To illustrate lets look at a segment and a filter each one with the “same” definition – pagePath contains tomatoes.

If you refer back to the table above, we can see that only the Chrome visitor viewed the tomato page.

In Analytics Canvas we can easily set these both up with a couple of query blocks:

google-analytics-segment-vs-filter

Segment – give me the pages looked at by visits that looked at the Tomato page

So if we look at pageviews, and set the segment as “pagePath Contains tomatoes” then the segment first discards any visits that did not visit the tomatoes page, then gives us ALL the rows from the remaining segments (even pageviews on pages other than the tomatoes page).

google-analytics-segment-with-page-path-tomatoes

Filter – give me all the tomatoes page views from all the visits

The filter gives us ONLY the rows that match. As a result, we get this:

difference between segments and filters - filter

Conclusion? Sometimes segment, sometimes filter, sometimes both.

This shows us that there is a fundamental difference between segments and filters. What is even more interesting is when we combine the two. Download Analytics Canvas today to segment and filter your data.

Comments 6

  1. Great Post, a similar experience can be found in the interface with filters(the search.advanced search above the data table in reports) and advanced segments.

  2. What would be the steps to understand visits to an specific page from Mobile Device, here is the segment I’ve created but not sure if I am doing the right process:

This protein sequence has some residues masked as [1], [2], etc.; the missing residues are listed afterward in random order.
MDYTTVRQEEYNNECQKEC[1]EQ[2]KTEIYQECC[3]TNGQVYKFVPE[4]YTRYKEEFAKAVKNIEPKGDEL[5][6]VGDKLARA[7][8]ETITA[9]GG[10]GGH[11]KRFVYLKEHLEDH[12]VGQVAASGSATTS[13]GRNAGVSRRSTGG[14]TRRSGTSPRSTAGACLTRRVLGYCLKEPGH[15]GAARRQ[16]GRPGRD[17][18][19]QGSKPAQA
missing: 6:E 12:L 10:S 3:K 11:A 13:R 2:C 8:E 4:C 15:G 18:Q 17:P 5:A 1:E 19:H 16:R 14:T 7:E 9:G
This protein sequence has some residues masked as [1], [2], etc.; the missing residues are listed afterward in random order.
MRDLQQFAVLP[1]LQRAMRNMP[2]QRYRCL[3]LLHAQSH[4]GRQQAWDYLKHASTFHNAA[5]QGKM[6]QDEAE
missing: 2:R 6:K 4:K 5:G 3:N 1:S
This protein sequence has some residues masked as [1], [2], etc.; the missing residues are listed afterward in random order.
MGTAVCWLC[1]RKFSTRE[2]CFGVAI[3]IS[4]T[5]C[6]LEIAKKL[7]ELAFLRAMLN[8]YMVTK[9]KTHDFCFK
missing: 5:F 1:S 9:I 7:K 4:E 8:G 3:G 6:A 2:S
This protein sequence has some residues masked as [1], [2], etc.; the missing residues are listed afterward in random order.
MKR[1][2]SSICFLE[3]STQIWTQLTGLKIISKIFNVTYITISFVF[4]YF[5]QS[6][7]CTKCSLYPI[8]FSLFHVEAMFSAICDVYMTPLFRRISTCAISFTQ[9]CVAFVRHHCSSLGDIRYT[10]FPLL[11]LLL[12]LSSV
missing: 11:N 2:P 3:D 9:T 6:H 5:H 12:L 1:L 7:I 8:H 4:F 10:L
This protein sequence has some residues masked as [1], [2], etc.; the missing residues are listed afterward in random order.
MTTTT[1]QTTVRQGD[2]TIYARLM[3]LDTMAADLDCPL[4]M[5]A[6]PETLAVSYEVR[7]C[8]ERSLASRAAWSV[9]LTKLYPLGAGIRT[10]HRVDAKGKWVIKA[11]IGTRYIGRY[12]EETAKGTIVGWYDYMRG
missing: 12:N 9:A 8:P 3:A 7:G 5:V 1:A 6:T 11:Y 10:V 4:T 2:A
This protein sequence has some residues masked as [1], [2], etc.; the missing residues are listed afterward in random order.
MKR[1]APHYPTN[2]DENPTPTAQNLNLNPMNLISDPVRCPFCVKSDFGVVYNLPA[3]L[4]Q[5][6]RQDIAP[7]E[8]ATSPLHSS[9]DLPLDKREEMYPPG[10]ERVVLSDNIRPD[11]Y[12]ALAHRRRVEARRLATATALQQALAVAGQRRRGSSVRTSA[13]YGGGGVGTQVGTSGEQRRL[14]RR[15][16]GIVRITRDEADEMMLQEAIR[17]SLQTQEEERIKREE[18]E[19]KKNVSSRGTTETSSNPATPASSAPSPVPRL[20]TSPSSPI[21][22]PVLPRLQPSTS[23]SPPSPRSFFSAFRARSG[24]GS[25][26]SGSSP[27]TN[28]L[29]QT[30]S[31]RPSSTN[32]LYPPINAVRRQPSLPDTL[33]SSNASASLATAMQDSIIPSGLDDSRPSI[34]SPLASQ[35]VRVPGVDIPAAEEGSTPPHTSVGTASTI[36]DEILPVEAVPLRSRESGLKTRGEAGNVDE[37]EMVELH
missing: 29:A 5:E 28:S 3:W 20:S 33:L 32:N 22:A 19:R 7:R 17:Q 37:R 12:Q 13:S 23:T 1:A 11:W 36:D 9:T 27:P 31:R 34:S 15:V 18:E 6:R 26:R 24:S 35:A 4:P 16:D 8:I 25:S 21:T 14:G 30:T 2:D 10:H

New segment: Device category = mobile and Advanced condition page contains “thankyou.html”

    Thanks

    1. Post
      Author

      Hi Oscar I think you are on the right track.

      To look at only Mobile visits, certainly you want to use a segment that specifies Device Category exact match mobile. The question then is if you want to look at all those visits or only the visits that went to your specific page.

      If you want to look at only those visits that also when to the page, then add another filter to the segment “and pagePath contains thankyou.html now you will see all the sessions where the device category was mobile AND a page containing that text was viewed.

      This is likely what you are looking for- the only reason to include all mobile visits and then filter on the page is if you were also including other pages and wanted pageviews from them to be counted even if the visit in question was not a visit that had come to the specific thank you page.

  3. Hi James — great overview of segment vs filter. I was wondering if you had any idea how to recreate these in bigquery? I’d like to replicate GA data in the bigquery GA export.

    1. Post
      Author

      Hi Amy,

      You certainly can reproduce these in BigQuery. It would be a matter of defining the segment as a condition on the visitID- this way segments would first select entire sessions.

      The filter would be a condition in the form of a where clause afterwards.

      If you are using Analytics Canvas and its BigQuery connector, it can generate much of the SQL for you, particularly the filters.

      Using Canvas the steps might be to first do a query to get the specific visitIDs that you want, then write that data into a table, then apply a query with a where clause that has the filter conditions on that to have the final results.

  4. Pingback: Come Filtrare i Dati nelle Tabelle di Google Analytics

Leave a Reply

Your email address will not be published. Required fields are marked *